Drought conditions may affect big game

DOW issues additional hunting licenses to minimize winter kill

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The Colorado Division of Wildlife has reported that big game herd numbers are way up this year, which isn't good considering the fact that forage for the animals is way down due to dry conditions, officials say.

At Monday's Colorado State Wildlife Commission meeting in Canon City, members will listen to suggestions from the Colorado Division of Wildlife on how to remedy the situation.

"The division will propose to the commission options for issuing additional cow elk licenses for the upcoming season," said Todd Malmsbury, spokesperson for the DOW. "The number and how many an individual can have will be an area of discussion."

Moffat County Commissioner Marianna Raftopoulos, who serves on the commission, said some action will have to be taken.

"There's been a lot of discussion on it," Raftopoulos said. "The conditions are dry and there's a lot of elk out there. We would like to see more elk taken this fall than see them die on the open range."

If more animals aren't taken this year it could have a negative long-term impact, Malmsbury said.

"The reason is winter forage is in such bleak condition," he said. "We're concerned about the long-term damage this might have to the habitat. The goal of this is to reduce the elk population."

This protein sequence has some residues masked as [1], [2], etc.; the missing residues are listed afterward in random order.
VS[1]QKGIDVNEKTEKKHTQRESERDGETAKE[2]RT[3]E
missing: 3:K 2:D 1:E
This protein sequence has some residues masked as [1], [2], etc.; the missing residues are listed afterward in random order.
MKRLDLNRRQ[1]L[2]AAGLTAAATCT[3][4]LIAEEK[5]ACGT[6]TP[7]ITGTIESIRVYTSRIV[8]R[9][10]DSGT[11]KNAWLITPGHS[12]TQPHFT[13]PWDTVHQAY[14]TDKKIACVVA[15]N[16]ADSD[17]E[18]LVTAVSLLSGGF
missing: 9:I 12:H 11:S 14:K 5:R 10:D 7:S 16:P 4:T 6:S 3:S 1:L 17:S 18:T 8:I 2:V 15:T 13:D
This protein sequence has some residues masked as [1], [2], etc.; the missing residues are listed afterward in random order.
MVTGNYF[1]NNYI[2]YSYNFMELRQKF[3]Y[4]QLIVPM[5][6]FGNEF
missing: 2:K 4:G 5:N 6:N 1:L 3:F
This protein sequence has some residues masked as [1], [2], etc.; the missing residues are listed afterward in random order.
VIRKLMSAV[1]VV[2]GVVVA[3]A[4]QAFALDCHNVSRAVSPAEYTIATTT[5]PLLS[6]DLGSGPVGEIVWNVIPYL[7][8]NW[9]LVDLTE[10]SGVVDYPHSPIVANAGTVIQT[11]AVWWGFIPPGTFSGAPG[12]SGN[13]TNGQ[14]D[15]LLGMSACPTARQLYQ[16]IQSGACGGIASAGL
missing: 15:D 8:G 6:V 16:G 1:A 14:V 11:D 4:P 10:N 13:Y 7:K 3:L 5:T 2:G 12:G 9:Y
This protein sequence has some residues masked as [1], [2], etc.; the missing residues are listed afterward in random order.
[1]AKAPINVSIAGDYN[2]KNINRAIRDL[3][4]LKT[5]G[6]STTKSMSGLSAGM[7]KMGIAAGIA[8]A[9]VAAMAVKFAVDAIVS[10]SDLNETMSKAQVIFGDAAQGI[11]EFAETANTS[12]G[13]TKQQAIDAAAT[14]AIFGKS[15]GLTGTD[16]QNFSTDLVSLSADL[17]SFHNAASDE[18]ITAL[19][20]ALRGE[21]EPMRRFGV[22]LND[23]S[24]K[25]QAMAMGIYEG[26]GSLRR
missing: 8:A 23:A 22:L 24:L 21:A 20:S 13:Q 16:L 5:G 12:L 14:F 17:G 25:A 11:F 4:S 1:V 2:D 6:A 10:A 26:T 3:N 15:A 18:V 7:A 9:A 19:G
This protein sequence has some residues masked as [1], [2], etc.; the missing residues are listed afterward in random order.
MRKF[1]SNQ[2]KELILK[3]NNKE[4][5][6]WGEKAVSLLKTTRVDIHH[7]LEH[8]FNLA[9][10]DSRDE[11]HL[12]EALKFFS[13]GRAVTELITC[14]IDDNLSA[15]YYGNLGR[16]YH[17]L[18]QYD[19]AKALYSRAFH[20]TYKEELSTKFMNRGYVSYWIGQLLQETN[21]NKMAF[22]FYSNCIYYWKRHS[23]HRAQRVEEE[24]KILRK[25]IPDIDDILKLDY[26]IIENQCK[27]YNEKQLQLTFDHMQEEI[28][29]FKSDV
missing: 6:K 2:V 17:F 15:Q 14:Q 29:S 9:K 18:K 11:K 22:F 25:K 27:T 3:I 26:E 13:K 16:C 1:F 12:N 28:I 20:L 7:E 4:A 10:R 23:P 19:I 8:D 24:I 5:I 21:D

Malmsbury said conditions have not been as bad as they are this year in 25 years.

Kathi Green, regulations manager with the Division of Wildlife, said many suggestions will be brought forward Monday.

"We're going to have a collection of proposals all related to the drought because we're concerned there's not enough forage," she said.

Options include late hunts, and allowing hunters to buy up to three elk licenses, she said.

She said one consideration is allowing 25,000 archery cow elk licenses. Normally there aren't any.

Those licenses would be sold as leftovers beginning Sept. 17, which would give archery hunters about two weeks before the archery season ends Sept. 29.

While most of the considerations being made involve reducing elk populations, Green said there is concern about the number of deer also.

"We have a couple of proposals for doe licenses, but doe hunting has been very controversial," she said.

There are so many deer that the DOW wouldn't have time to put a sufficient plan together for this season, she said.

"It would take so many and at this late date is was something we could not get put together," she said.

It will be a difficult year for the herds if numbers are not reduced, she said.

Normally shrubs grow a few inches off the ground but this year they only grew a half an inch, she said.

"We're just trying to figure out a way to reduce the number of animals that are out there to preserve the forage that is there," she said.

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